Adopt Smart, or Shop Responsibly

Updated: Oct 31, 2021

We’ve all heard the slogan adopt, don’t shop… I believe both can be great if you are smart or responsible about it.

Recently there are a great number of dogs being taken or even returned to the Animal Shelters. Data collected from Best Friend Animal Society, says owner surrenders are up more than 80% from last year. Many Shelters have to set up temporary crates, and are offering free adoptions.

I understand that there are still a few cases where the owner dies, is extremely ill and has no other options… But because everything is “going back to normal” these Covid Puppies are being returned simply because: “This is not the same dog I adopted,” “they’re too big,” or, “I don’t have the time,” “I’m going back to work,” or “they have behavioral issues.”

It takes 60-90 days for your dog to get comfortable, so that cute puppy you met may NOT be the same dog is 60-90 days.

When a dog is returned or even rehomed, it has a traumatic effect on the animal. The dog gets used to a schedule, the family and a routine. When that the animal is taken to the shelter it can lead to problems such as separation anxiety or worse. And the dog is now much older. Which will lead to staying in the shelter longer, or eventually euthanasia. According to the ASPCA, older dogs only have a 25% chance of being adopted. While puppies have a much higher rate of 60%.

Unfortunately I predicted this was going to happen.

At the beginning of Covid when everyone had time off of work they decided to get a puppy or adopt. Which was wonderful but they didn’t think long term. We call these “Covid Puppies.” Shelters were running out of dogs to give away. Rescues's couldn't rescue dogs fast enough, and Breeders had 2+ year waiting lists…

Data collected by PetPoints supports this, finding that animal adoptions rose over 12 percent in 2020.

I was very excited and busy this past year and half to help out a numerous amount of rescues with behavioral issues, that are now wonderful, obedient family dogs.

One particular dog was Ryder, a rescue who was extremely fearful. He didn't even want to leave the parking lot, the First Private Lesson. He was very stubborn, and wouldn't move. With some patients, positive rewards and a fitted prong collar he was able to be comfortable enough to walk loosely on a leash by the end of the lesson. His Owners were willing to spend the extra time training him that he needed this summer. He was then able to join and graduate a Group Class, held by me and my mother with 10 other dogs, and be comfortable in the park.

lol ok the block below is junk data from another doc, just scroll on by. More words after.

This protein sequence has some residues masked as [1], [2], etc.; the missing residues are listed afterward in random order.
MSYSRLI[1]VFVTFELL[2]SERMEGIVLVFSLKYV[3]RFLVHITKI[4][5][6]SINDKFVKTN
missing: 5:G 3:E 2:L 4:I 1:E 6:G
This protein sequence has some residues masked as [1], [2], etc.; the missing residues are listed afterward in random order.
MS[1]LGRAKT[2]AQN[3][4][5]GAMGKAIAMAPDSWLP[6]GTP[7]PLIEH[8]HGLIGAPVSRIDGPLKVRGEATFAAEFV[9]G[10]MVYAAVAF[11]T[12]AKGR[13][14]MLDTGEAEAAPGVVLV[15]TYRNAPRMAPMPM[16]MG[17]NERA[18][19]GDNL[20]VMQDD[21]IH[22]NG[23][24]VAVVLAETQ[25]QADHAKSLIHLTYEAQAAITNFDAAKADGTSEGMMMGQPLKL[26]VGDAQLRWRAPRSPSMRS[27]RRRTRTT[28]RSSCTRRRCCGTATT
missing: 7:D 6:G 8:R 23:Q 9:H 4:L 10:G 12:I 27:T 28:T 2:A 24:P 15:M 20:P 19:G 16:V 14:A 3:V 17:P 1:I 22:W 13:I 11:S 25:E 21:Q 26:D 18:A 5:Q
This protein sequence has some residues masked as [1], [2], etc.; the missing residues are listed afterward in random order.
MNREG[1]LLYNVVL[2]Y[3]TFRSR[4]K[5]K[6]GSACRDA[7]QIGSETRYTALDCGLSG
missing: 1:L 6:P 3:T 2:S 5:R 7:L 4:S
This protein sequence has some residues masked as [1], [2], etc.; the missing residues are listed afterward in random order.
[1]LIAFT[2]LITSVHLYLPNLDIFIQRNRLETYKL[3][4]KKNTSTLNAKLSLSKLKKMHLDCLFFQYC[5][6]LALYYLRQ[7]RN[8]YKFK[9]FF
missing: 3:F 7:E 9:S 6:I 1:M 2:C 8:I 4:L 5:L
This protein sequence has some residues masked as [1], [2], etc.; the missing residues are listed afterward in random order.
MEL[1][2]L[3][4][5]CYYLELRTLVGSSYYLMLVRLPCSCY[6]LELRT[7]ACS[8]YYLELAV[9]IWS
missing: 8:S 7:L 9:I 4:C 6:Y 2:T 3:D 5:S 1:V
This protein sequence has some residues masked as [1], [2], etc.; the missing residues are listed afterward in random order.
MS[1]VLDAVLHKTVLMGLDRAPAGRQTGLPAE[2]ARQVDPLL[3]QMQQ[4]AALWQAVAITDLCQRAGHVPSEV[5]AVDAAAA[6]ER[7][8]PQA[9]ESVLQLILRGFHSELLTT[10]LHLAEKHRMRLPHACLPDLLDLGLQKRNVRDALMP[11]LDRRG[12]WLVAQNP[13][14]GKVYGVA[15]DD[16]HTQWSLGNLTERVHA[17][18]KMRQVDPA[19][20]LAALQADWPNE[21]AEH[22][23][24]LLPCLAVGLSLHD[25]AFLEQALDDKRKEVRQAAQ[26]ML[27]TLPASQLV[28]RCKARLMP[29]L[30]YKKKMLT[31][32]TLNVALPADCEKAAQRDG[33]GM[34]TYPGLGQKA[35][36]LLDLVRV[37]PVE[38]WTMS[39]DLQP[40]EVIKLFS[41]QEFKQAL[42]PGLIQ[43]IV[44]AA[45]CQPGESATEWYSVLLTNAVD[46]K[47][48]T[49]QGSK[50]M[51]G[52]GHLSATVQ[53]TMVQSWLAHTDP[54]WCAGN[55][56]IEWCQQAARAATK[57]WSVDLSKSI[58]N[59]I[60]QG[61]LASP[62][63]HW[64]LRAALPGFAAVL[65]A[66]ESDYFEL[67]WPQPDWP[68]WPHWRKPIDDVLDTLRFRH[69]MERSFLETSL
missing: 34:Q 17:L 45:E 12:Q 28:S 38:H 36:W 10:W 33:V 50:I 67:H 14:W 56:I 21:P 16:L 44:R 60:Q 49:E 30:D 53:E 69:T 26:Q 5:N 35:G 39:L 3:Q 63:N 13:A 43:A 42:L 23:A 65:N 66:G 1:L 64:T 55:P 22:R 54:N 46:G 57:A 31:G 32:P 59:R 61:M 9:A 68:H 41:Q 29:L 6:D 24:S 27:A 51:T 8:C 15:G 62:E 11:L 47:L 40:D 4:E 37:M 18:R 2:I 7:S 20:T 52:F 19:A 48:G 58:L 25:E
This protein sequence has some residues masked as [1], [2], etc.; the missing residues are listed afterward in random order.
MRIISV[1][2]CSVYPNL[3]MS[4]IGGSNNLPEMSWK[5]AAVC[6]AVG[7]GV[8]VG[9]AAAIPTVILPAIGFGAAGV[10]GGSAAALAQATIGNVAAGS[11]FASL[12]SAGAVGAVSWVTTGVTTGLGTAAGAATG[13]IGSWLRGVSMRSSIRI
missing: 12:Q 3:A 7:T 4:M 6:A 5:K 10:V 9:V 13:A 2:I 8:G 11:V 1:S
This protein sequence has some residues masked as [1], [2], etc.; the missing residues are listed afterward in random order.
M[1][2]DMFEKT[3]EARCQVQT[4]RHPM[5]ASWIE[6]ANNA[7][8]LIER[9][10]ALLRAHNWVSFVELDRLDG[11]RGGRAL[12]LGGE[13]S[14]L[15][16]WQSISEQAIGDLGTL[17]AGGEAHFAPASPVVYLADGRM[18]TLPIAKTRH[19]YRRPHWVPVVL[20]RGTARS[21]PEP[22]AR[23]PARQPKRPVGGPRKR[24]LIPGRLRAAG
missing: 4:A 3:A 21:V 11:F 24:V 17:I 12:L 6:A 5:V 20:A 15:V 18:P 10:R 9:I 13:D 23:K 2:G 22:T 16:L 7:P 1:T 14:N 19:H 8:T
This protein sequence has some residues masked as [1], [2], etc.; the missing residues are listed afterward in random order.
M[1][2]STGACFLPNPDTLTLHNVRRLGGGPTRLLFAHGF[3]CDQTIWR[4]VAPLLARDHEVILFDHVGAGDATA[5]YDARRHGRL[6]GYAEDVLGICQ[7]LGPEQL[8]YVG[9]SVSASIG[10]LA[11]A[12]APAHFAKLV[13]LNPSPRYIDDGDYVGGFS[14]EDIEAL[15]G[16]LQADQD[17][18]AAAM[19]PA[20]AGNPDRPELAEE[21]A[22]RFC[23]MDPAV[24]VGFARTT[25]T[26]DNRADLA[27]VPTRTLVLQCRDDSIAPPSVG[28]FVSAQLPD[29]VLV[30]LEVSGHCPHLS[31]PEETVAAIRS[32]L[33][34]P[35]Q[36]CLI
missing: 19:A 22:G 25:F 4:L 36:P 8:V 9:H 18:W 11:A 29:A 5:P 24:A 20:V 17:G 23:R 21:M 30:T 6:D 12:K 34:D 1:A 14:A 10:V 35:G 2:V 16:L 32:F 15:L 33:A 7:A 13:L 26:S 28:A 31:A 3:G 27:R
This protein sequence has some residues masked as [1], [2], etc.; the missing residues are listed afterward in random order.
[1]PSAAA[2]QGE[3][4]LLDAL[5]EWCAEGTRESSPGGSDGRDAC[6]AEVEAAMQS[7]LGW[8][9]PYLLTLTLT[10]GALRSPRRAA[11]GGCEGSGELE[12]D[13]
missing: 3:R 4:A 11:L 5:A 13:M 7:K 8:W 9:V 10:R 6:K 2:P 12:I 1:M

But Not Everyone Spent The Time Researching and Evaluating What Dog Fits Best Into Their Lifestyle. And Most iImportantly Spent The Time Training That Dog.

Now they either have an older, bigger dog that “It Was Cute When They Were Little” phase is over and the dog isn’t listening to anything the owner tells them. Or a now have a dog who is finally comfortable in their home but is now destructive and is driving them insane. And the owner really didn’t research the breed(s) and made sure that dog would fit into their lifestyle…

Each Breed and Even Individual Dogs Have Their Own Traits, and Qualities. Some breeds are naturally more fearful than others, and may require extra training…Even If They’ve Never Had a Traumatic Experience, and Come From a Loving Home. For example, German Shepherds particularly go thru a fear period and could walk past the same statue 100 different days and on the 101th day they are afraid of it. And you need to physically show your dog that the statue isn’t going to try to eat them. I had to do this with my German Shepher puppy, Athena. She was afraid of a dinosaur statue at the park, and I had to physically go up to it and show her that it was “okay.”

While a Gourden Setter could care less about the statue, and will try to pull you down chasing a bird. This happened while I was working with one of my students Molly at the same park. She could care less about the dinosaur statue, she wanted to chase the birds in the bush.


So Adopt Smart, Or Buy Responsibly. Do your research, start training your dog when you first get them. You will bond faster, your dog will want to please you and listen to you better. And prevent the “behavioral issues” from starting.

Seek a trainer! We’re here to help you when you need us. You’d be surprised at the things you will learn. Training will mentally and physically tire your dog out, which is super important especially for those working and hunting breeds!

Make sure when you get a puppy or a new dog you know you have the time for them, especially a dog with a bad history, or a dog that you don’t know their history. There's nothing wrong with then they just may need some extra care and time 🐾

-Drago, a Rescue We Worked With-

A Rescue Program that I highly recommend: Kramer Foundation, located in Elmira NY.

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